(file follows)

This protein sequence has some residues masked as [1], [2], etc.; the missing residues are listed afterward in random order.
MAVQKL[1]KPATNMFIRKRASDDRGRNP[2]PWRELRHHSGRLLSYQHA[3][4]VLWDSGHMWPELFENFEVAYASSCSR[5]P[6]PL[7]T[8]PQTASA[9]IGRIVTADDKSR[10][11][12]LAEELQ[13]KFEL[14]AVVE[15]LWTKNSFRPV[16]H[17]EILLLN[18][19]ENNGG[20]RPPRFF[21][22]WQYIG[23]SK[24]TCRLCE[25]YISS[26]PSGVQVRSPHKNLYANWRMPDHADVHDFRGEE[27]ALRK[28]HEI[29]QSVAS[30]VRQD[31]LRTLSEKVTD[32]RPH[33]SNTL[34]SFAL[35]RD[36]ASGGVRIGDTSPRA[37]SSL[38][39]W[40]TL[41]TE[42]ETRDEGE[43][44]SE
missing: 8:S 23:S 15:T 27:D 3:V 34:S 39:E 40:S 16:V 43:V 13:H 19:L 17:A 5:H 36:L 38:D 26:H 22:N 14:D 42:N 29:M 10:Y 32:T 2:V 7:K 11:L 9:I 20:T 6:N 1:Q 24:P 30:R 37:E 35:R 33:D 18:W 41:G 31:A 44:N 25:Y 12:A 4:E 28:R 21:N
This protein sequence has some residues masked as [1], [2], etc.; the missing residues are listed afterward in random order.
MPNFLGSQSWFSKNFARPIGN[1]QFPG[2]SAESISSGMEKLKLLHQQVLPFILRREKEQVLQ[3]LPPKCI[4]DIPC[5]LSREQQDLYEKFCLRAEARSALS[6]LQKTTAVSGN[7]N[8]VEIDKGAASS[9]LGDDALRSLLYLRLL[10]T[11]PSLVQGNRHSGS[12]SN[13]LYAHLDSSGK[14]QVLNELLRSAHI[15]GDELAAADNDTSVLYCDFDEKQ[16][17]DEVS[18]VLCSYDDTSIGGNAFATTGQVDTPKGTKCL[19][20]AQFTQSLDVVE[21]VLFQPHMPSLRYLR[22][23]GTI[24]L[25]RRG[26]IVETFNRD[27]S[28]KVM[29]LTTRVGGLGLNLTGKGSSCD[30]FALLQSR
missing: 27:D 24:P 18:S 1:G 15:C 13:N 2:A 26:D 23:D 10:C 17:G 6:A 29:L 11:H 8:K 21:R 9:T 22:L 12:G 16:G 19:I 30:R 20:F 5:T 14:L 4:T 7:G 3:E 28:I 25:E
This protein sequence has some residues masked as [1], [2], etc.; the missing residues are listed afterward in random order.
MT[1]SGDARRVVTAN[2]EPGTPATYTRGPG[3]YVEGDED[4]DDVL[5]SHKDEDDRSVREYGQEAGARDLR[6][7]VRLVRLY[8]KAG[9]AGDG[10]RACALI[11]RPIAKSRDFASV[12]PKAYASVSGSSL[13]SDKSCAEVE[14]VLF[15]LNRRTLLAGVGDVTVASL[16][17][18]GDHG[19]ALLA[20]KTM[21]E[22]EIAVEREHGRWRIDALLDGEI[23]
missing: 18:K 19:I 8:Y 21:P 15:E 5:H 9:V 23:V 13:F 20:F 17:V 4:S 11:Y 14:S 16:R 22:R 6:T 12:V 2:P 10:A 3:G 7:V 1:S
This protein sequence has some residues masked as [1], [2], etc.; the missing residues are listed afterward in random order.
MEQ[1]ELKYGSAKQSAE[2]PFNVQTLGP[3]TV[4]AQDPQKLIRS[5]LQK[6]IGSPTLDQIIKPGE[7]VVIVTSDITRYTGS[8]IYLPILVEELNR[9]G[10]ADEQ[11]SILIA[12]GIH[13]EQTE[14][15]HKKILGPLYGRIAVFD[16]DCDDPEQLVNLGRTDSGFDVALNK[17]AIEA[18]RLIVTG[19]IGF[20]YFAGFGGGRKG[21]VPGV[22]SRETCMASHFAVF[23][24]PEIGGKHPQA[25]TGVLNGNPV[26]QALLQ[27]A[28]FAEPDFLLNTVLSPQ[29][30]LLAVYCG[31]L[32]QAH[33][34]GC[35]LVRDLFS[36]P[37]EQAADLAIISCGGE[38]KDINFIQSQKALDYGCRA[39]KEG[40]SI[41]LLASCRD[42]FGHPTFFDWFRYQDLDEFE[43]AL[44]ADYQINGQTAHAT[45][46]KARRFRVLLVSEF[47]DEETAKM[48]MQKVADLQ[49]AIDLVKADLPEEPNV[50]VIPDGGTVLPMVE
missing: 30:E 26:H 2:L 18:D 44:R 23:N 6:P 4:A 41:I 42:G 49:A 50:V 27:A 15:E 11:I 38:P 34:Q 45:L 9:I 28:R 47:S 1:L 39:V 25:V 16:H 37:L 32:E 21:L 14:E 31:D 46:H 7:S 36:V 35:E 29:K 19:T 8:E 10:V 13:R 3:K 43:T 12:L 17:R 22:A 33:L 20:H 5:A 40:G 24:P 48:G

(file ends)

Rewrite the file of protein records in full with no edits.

This protein sequence has some residues masked as [1], [2], etc.; the missing residues are listed afterward in random order.
MAVQKL[1]KPATNMFIRKRASDDRGRNP[2]PWRELRHHSGRLLSYQHA[3][4]VLWDSGHMWPELFENFEVAYASSCSR[5]P[6]PL[7]T[8]PQTASA[9]IGRIVTADDKSR[10][11][12]LAEELQ[13]KFEL[14]AVVE[15]LWTKNSFRPV[16]H[17]EILLLN[18][19]ENNGG[20]RPPRFF[21][22]WQYIG[23]SK[24]TCRLCE[25]YISS[26]PSGVQVRSPHKNLYANWRMPDHADVHDFRGEE[27]ALRK[28]HEI[29]QSVAS[30]VRQD[31]LRTLSEKVTD[32]RPH[33]SNTL[34]SFAL[35]RD[36]ASGGVRIGDTSPRA[37]SSL[38][39]W[40]TL[41]TE[42]ETRDEGE[43][44]SE
missing: 8:S 23:S 15:T 27:D 3:V 34:S 39:E 40:S 16:V 43:V 13:H 19:L 17:A 5:H 36:L 38:D 26:H 22:N 14:D 42:N 29:M 10:Y 32:T 2:V 7:K 11:L 9:I 20:T 6:N 1:Q 24:P 30:R 37:E 35:R 33:D 18:W 41:G 31:A 44:N 25:Y 12:A 4:E 28:R 21:N
This protein sequence has some residues masked as [1], [2], etc.; the missing residues are listed afterward in random order.
MPNFLGSQSWFSKNFARPIGN[1]QFPG[2]SAESISSGMEKLKLLHQQVLPFILRREKEQVLQ[3]LPPKCI[4]DIPC[5]LSREQQDLYEKFCLRAEARSALS[6]LQKTTAVSGN[7]N[8]VEIDKGAASS[9]LGDDALRSLLYLRLL[10]T[11]PSLVQGNRHSGS[12]SN[13]LYAHLDSSGK[14]QVLNELLRSAHI[15]GDELAAADNDTSVLYCDFDEKQ[16][17]DEVS[18]VLCSYDDTSIGGNAFATTGQVDTPKGTKCL[19][20]AQFTQSLDVVE[21]VLFQPHMPSLRYLR[22][23]GTI[24]L[25]RRG[26]IVETFNRD[27]S[28]KVM[29]LTTRVGGLGLNLTGKGSSCD[30]FALLQSR
missing: 27:D 24:P 18:S 1:G 15:C 13:N 2:A 26:D 23:D 10:C 17:G 6:A 29:L 11:H 8:K 21:R 9:T 22:L 12:G 16:G 19:I 30:R 20:F 5:T 14:L 4:T 7:G 3:E 28:I 25:E
This protein sequence has some residues masked as [1], [2], etc.; the missing residues are listed afterward in random order.
MT[1]SGDARRVVTAN[2]EPGTPATYTRGPG[3]YVEGDED[4]DDVL[5]SHKDEDDRSVREYGQEAGARDLR[6][7]VRLVRLY[8]KAG[9]AGDG[10]RACALI[11]RPIAKSRDFASV[12]PKAYASVSGSSL[13]SDKSCAEVE[14]VLF[15]LNRRTLLAGVGDVTVASL[16][17][18]GDHG[19]ALLA[20]KTM[21]E[22]EIAVEREHGRWRIDALLDGEI[23]
missing: 18:K 19:I 8:Y 21:P 15:E 5:H 9:V 23:V 13:F 20:F 17:V 4:S 11:Y 14:S 16:R 22:R 6:T 12:V 2:P 10:A 3:G 7:V 1:S
This protein sequence has some residues masked as [1], [2], etc.; the missing residues are listed afterward in random order.
MEQ[1]ELKYGSAKQSAE[2]PFNVQTLGP[3]TV[4]AQDPQKLIRS[5]LQK[6]IGSPTLDQIIKPGE[7]VVIVTSDITRYTGS[8]IYLPILVEELNR[9]G[10]ADEQ[11]SILIA[12]GIH[13]EQTE[14][15]HKKILGPLYGRIAVFD[16]DCDDPEQLVNLGRTDSGFDVALNK[17]AIEA[18]RLIVTG[19]IGF[20]YFAGFGGGRKG[21]VPGV[22]SRETCMASHFAVF[23][24]PEIGGKHPQA[25]TGVLNGNPV[26]QALLQ[27]A[28]FAEPDFLLNTVLSPQ[29][30]LLAVYCG[31]L[32]QAH[33][34]GC[35]LVRDLFS[36]P[37]EQAADLAIISCGGE[38]KDINFIQSQKALDYGCRA[39]KEG[40]SI[41]LLASCRD[42]FGHPTFFDWFRYQDLDEFE[43]AL[44]ADYQINGQTAHAT[45][46]KARRFRVLLVSEF[47]DEETAKM[48]MQKVADLQ[49]AIDLVKADLPEEPNV[50]VIPDGGTVLPMVE
missing: 30:E 26:H 2:L 18:D 44:R 23:N 6:P 4:A 41:I 42:G 49:A 50:V 27:A 15:E 11:I 38:P 34:Q 45:L 9:I 28:R 47:S 1:L 39:V 25:V 16:H 37:L 32:E 21:L 14:E 31:D 46:H 7:S 36:V 35:E 29:K 19:T 8:E 10:V 13:R 3:K 43:T 12:L 17:R 22:A 33:L 20:H 5:A 40:G 24:P 48:G